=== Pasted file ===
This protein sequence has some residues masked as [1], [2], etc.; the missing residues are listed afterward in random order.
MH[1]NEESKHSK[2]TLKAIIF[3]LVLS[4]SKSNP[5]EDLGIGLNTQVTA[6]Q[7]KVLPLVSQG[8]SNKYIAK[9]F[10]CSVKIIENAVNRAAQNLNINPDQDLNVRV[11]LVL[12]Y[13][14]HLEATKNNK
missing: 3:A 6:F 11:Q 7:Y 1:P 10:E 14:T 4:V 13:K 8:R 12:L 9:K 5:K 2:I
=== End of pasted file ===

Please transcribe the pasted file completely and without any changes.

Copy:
This protein sequence has some residues masked as [1], [2], etc.; the missing residues are listed afterward in random order.
MH[1]NEESKHSK[2]TLKAIIF[3]LVLS[4]SKSNP[5]EDLGIGLNTQVTA[6]Q[7]KVLPLVSQG[8]SNKYIAK[9]F[10]CSVKIIENAVNRAAQNLNINPDQDLNVRV[11]LVL[12]Y[13][14]HLEATKNNK
missing: 3:A 6:F 11:Q 7:Y 1:P 10:E 14:T 4:V 13:K 8:R 12:L 9:K 5:K 2:I